New Avenues Ink and Two Ben & Jerry's scoop shops in Portland, Oregon, are more than just your typical screen-printing business and ice cream shops. As ventures of New Avenues for Youth, these businesses are also roads to independence for at-risk youth.
New Avenues for Youth is a nonprofit organization in the City of Roses that offers a comprehensive approach to addressing homelessness and its root causes. For 20 years, the organization has been working with foster, at-risk and homeless youth ages 14-24, helping them address the barriers they face and reach their full potential through direct services—such as providing food and basic items—and advocacy. Part of the nonprofit’s social-purpose enterprises, New Avenues Ink and the two Ben & Jerry’s Scoop Shops provide youth with real-world work experience that can help them exit street life and face other challenging situations with confidence.
Catering for a Cause
New Avenues for Youth’s first foray into socialpurpose enterprises was with Ben & Jerry’s Scoop Shop. The company waived the franchise fee for New Avenues and the organization hired the youth they were serving, providing job coaching and work experience. Today, the nonprofit owns two brick-andmortar Scoop Shop locations—one on the campus of Portland State University and another in Pioneer Courthouse Square—as well as a seasonal location at the Oregon Zoo open from Memorial Day to Labor Day. The organization also has a catering operation for events. Planners can choose between a basic cup-and-cone party and a sundae party with hot fudge, hot caramel, whipped cream and other toppings.
New Avenues’ senior business manager, Jim Cooper, says the catering arm does approximately 150 events a year. “We’ve done some really big events for Nike and a comedy event that had about 600-700 people. Here on the Portland State campus we’ve catered for groups of 2,000. And we’ve done weddings, celebrations of life and events at wineries.” They also do annual fundraisers, birthday parties, VIP parties and more.
He says the enterprise offers a sense of stability for the youth. “It’s a pretty diverse group that comes through here. … They work really well as a team across the board; they seem to gel. It’s a safe place to make mistakes and learn what it means to be a good employee.”
The catering team, says Cooper, is “very professional, and they get to encounter settings they normally wouldn’t, such as galas and wineries. It’s enlightening for them.”
Success through Screen Printing
The success of Ben & Jerry’s led to the organization opening its New Avenues Ink screen-printing venture. It’s an opportunity for youth who are looking for jobs in industries other than customer or food service—opportunities that are more industrial and tactile. The company offers screen printing for everything from event-, sports- and business-branded T-shirts to mouse pads, water bottles and lanyards.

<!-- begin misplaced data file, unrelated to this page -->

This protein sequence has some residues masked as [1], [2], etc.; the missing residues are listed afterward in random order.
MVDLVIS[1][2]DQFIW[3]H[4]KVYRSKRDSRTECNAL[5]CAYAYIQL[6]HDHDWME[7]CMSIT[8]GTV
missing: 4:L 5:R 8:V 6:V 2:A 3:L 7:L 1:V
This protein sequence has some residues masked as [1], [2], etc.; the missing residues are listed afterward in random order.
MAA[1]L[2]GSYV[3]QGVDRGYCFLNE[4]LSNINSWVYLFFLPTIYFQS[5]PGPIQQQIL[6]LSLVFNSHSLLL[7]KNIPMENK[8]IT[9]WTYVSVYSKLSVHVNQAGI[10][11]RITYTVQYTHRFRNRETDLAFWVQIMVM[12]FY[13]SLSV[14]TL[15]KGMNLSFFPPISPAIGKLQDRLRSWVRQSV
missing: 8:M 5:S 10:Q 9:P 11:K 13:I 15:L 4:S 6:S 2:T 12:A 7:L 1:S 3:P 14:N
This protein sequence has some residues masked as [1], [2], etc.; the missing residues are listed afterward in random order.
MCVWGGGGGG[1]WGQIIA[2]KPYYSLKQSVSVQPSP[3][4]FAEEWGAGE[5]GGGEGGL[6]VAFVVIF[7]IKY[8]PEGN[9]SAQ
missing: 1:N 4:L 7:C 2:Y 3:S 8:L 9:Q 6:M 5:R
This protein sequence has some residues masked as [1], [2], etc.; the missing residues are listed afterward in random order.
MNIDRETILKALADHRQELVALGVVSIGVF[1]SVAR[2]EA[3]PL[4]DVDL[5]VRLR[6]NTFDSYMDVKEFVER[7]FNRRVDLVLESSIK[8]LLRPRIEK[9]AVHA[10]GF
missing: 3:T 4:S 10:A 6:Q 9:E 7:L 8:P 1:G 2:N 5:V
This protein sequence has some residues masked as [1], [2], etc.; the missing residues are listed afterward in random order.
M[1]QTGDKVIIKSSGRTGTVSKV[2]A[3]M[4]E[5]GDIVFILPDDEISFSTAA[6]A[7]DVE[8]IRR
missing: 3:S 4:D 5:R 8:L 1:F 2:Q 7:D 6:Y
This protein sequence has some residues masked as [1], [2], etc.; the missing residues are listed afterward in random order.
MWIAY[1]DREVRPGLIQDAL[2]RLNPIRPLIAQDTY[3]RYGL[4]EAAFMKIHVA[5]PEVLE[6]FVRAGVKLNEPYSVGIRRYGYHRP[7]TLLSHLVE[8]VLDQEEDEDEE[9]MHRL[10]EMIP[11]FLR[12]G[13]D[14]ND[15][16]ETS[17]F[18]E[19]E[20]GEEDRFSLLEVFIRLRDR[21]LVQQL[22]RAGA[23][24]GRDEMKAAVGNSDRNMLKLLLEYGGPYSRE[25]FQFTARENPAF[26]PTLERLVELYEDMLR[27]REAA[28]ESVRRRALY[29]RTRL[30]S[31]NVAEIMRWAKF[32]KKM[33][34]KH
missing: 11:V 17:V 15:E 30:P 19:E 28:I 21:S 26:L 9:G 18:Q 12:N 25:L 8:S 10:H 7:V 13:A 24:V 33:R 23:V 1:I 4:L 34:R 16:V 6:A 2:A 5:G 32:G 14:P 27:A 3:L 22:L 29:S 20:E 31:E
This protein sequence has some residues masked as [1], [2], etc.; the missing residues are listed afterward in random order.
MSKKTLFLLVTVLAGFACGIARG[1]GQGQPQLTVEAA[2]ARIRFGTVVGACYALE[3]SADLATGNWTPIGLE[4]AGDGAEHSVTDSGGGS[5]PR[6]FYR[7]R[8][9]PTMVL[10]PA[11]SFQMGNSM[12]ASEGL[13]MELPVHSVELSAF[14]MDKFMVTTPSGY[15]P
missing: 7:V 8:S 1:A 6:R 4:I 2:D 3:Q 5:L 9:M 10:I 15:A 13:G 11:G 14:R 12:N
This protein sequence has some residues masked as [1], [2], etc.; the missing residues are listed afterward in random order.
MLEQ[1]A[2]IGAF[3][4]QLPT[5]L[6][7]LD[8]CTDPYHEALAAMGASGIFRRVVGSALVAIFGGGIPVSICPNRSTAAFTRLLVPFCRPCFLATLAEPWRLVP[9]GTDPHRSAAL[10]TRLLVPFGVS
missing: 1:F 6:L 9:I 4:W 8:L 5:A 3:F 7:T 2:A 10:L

“We have employed around 20 youths each year in our shop and given them internships that can last two months or one year, depending on their individual tracks,” says Sarah Weihmann, enterprise director with New Avenues. Because it’s a small shop, Weihmann says participants can learn the “hard skills” of the entire screen-printing process, including sales, marketing and graphic design. “The other big piece that they learn are those soft skills like confidence, communication, teambuilding, problem solving—those kinds of things that you only get by doing, by hopping in the fire,” says Weihmann.
The company can print a group’s existing design or create one for them. “We have an on-staff graphic designer, and we also have another business/program which is an artist mentorship program where we leverage professional designers and have them mentor our youth one-on-one using the Adobe Suite programs,” she says.
Weihmann says surveys of former New Avenues Ink interns have found that nearly 60 percent of participants are employed in the year following their internships at Ben & Jerry’s, New Avenues Ink or dfrntpigeon, the organization’s apparel shop. Of those, 69 percent report being compensated beyond minimum wage. In addition, 17 percent of participants overall report enrollment in postsecondary education, and 98 percent report a stable housing situation.
Jamie (whose last name is withheld for privacy) is one of those success stories. She started out in an entry-level job at New Avenues Ink and found she had an aptitude for sales and problem solving. She was promoted and worked with the business manager. One year later, she was essentially running the sales department, bringing on a new database and coordinating social media and marketing. Eventually she left New Avenues Ink for a position as an office manager at a larger screenprinting shop. She says her experience with the program “was nothing short of absolutely wonderful. It was supposed to be a temporary thing. I wasn’t really going anywhere as far as a career or in a field, and Ink gave that to me. I gained that sense of purpose and what I wanted to do for my career.”
Jamie says working with Avenues Ink taught her how to work with a team and put her trust in others. “It’s very team oriented; it’s an excellent place to land. Relying on people was something I wasn’t used to,” she says. It also encouraged her to be more proactive in the community. “When you’re making a difference in people’s lives—and it’s a significant difference in their lives—it’s paving the way for their success.”